In his State of the State address, Rauner called for gutting our state’s workers’ compensation system, lowering property taxes while our state and local governments have billions of dollars in unpaid bills, allowing local governments and/or voters to bust unions at the local level, prohibiting project labor agreements, eliminating prevailing wage laws, and privatizing public education to benefit his political cronies. Rauner did have a few good ideas that he talked about in his address to the people of Illinois, such as banning trial lawyer donations to judicial campaigns, merging the offices of state comptroller and state treasurer, and increasing funding for early childhood education.

While there is no disputing the fact that our state is in a fiscal mess for a large number of reasons, the primary reason why our state is in such a fiscal mess is because the wealthiest Illinoisans, such as Rauner himself, don’t pay enough state income taxes thanks to an ridiculous provision in the Illinois Constitution that prohibits the General Assembly from passing legislation to tax the incomes of wealthier Illinoisans at a higher rate than the incomes of poorer Illinoisans. The flat tax requirement in the Illinois Constitution prohibits our state from raising the revenues that would be needed to pay off our state’s unpaid bills and put our state on solid financial footing. I would strongly support a proposed amendment to the Illinois Constitution to allow the General Assembly to levy a progressive state income tax in order to raise income taxes on the wealthiest Illinoisans, cut income taxes for the poorest Illinoisans, and put our state’s finances back on track. Additionally, I would strongly support eliminating all tax breaks for businesses, such as the ridiculous tax break that Sears and CME Group received a few years ago, as this would also bring in more revenue to the state that can be used to pay off unpaid bills.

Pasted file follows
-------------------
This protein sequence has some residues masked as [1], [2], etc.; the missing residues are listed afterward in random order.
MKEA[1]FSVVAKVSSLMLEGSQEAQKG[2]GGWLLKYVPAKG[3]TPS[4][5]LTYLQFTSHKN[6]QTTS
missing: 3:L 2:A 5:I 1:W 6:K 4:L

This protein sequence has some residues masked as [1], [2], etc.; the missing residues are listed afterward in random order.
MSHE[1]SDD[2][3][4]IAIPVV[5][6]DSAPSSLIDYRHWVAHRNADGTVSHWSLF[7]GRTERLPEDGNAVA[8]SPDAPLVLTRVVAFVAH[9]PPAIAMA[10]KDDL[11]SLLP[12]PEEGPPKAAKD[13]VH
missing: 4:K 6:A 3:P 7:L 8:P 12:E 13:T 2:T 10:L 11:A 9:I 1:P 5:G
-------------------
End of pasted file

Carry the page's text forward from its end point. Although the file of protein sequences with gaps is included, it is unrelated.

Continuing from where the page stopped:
Regarding public employee pensions, another reason why our state is in a fiscal mess, I would strongly support a pension reform proposal that would phase out the current public employee pension systems in our state, but still allow public employees who have paid into the current pension systems to still receive the benefits they’ve earned once they retire, and require all new state and local elected officials, appointed officials, and hired public employees who receive a full-time salary but had not previously paid anything into the current public employee pension systems in our state to pay into a newly-created public employee pension system that is designed to be fully-funded and provide our state’s future elected officials, political appointees, and public employees with a steady retirement income once they retire. Make no mistake about it, I will strongly oppose any pension reform proposal that cuts benefits for those who have currently paid into the pension systems, creates a 401(k) system for public employees, and/or turns an existing pension system into a 401(k) system.